HeFH is shorthand for heterozygous familial hypercholesterolemia. It’s a genetic condition that causes very high levels of low-density lipoprotein (LDL) cholesterol.

If you have HeFH, it means you inherited the genetic mutation from only one parent. When it’s inherited from both parents, it’s called homozygous familial hypercholesterolemia (HoFH).

HeFH causes your body to produce so much LDL that your liver can’t keep up with it. So the LDL continues to build up in your blood stream.

An LDL under 129 mg/dL is considered optimal. Children with HeFH may have an LDL level above 160 mg/dL. Adults with HeFH are commonly above 190 mg/dL.

If you have HeFH, you may have developed high cholesterol before you were born. Even at a young age, HeFH dramatically increases the risk of stroke, heart disease, and heart attack.

In addition to vascular problems, the buildup of cholesterol can cause yellow bumps, called nodules, to appear on the skin. Cholesterol can also build up on the eyelids.

Diet and exercise play an important role in reducing LDL cholesterol. But if you have HeFH, you’ll likely also need treatment to get your LDL closer to the normal range.

There’s no cure for HeFH, so you’ll need to monitor and manage the condition throughout your life. The goal is to lower LDL levels as much as possible to reduce the serious health risks associated with high LDL. Treatments options include healthy lifestyle habits and a variety of medications.


While lifestyle alone usually isn’t enough to get HeFH under control, it still matters. Your doctor will recommend a diet low in saturated fat and trans-fats, but high in fiber. You might find it helpful to work with a nutritionist.

Regular exercise is also a good way to lower your LDL cholesterol. To further reduce risk factors for heart disease and stroke, try to maintain a healthy weight and avoid smoking.


Most people with HeFH will also need medication designed to lower cholesterol. Usually, that means high potency statins. There are many statins on the market, including atorvastatin (Lipitor), rosuvastatin (Crestor), and simvastatin (Zocor). Some people experience muscle pain or have muscle damage from taking statins.

Bile acid binding resins

These medications help your liver use cholesterol to make more bile acids. This improves digestion. This process helps to lower the amount of cholesterol in your blood. Some bile acid binding resins are cholestyramine (Prevalite), colesevelam (Welchol), and colestipol (Colestid).

Cholesterol absorption inhibitors

A drug called ezetimibe (Zetia) helps to control how much cholesterol your small intestine can absorb. It can be used in combination with a statin.

Combination drugs

Vytorin is a combination of the cholesterol absorption inhibitor ezetimibe and the statin simvastatin.

If your medications aren’t getting good results and your LDL is dangerously high, your doctor may consider a procedure called apheresis. This procedure uses donor blood to separate certain components and transfer them to you.

A liver transplant is another possibility, but it’s rare for HeFH. This procedure is so risky that it’s used only when all other options fail.

If you also have high triglycerides, high blood pressure, or other health problems, you must also address them.

For several decades, statins have been the go-to drug for lowering cholesterol. They’re proven effective for a great many people. But for those who can’t tolerate the side effects or don’t have success with statins, there’s a promising new type of drug.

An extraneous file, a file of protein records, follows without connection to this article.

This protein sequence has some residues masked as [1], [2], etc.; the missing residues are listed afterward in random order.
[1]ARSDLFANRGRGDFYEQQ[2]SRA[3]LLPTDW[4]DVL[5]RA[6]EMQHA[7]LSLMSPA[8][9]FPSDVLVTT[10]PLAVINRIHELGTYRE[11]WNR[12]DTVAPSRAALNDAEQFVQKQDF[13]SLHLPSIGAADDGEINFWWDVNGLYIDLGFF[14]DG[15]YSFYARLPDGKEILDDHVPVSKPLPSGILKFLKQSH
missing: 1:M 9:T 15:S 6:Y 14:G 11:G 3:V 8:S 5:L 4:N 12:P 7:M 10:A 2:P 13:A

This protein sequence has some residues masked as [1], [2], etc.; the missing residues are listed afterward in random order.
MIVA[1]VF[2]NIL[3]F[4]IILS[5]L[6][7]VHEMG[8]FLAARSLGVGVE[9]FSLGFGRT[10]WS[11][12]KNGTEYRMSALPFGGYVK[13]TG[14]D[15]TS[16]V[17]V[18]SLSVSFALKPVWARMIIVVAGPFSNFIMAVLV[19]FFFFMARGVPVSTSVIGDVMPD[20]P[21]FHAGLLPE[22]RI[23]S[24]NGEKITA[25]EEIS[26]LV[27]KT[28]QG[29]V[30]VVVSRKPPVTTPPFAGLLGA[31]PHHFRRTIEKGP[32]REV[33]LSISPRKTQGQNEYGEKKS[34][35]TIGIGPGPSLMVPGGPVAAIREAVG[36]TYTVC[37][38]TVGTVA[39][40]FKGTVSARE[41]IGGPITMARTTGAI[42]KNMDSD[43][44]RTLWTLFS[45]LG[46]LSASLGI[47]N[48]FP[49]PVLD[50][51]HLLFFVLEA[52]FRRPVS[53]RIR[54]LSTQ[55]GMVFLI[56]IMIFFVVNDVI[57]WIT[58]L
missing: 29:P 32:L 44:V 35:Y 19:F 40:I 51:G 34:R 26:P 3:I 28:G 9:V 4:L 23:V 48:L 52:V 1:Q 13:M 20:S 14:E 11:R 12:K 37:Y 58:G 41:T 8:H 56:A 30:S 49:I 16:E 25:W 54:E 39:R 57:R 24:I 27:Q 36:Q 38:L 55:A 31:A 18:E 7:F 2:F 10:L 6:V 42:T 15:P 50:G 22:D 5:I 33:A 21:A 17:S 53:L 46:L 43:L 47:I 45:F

Proprotein convertase subtilisin/kexin type 9 (PCSK9) inhibitors are the next generation of medications designed to lower high cholesterol.

PCSK9 is a protein that controls how many LDL receptors you have. Certain genetic mutations of the PCSK9 gene result in fewer LDL receptors. These receptors are needed to regulate how much LDL gets into your blood. The more receptors you have, the better your liver can control LDL.

PCSK9 inhibitors target this protein so you have more LDL receptors. As a result, your liver processes LDL more efficiently.

In July of 2015, the U.S. Food and Drug Administration (FDA) approved the use of a PCSK9 inhibitor called alirocumab (Praluent) to treat HeFH. Alirocumab is taken by injection every two weeks. Side effects may include itching and swelling at the injection site.

In August of 2015, the FDA approved a second PCSK9 inhibitor to treat HeFH called evolocumab (Repatha). This injectable drug is taken every two to four weeks. Side effects may include upper respiratory tract infection and injection site irritation.

You can take PCSK9 inhibitors along with a statin.

The two new PCSK9 inhibitors are just the first wave for this new treatment. A third drug, Bococizumab, is currently in development. The medication will be delivered in a pre-filled pen. It’s not yet approved for general use, but clinical trials are underway.

These are exciting times in the world of genetic research. To study new treatments, researchers turn to people with familial hypercholesterolemia to participate in clinical trials.

HeFH is not your fault and it couldn’t have been prevented.

It requires a lifelong commitment to cholesterol management. Why is this so important? Because if you have hypercholesterolemia, your risk of heart disease is 20 times greater than it is for people who don’t.

Without treatment, you’re at high risk for heart attack and stroke.

By working with your doctor, you can find the best therapy to keep your LDL in check. With the right treatment plan and a healthy lifestyle, you can significantly lower the risk of heart disease.

If you have hypercholesterolemia, that means others in your family do, too. You can encourage and support one another when it comes to diet, exercise, and not smoking.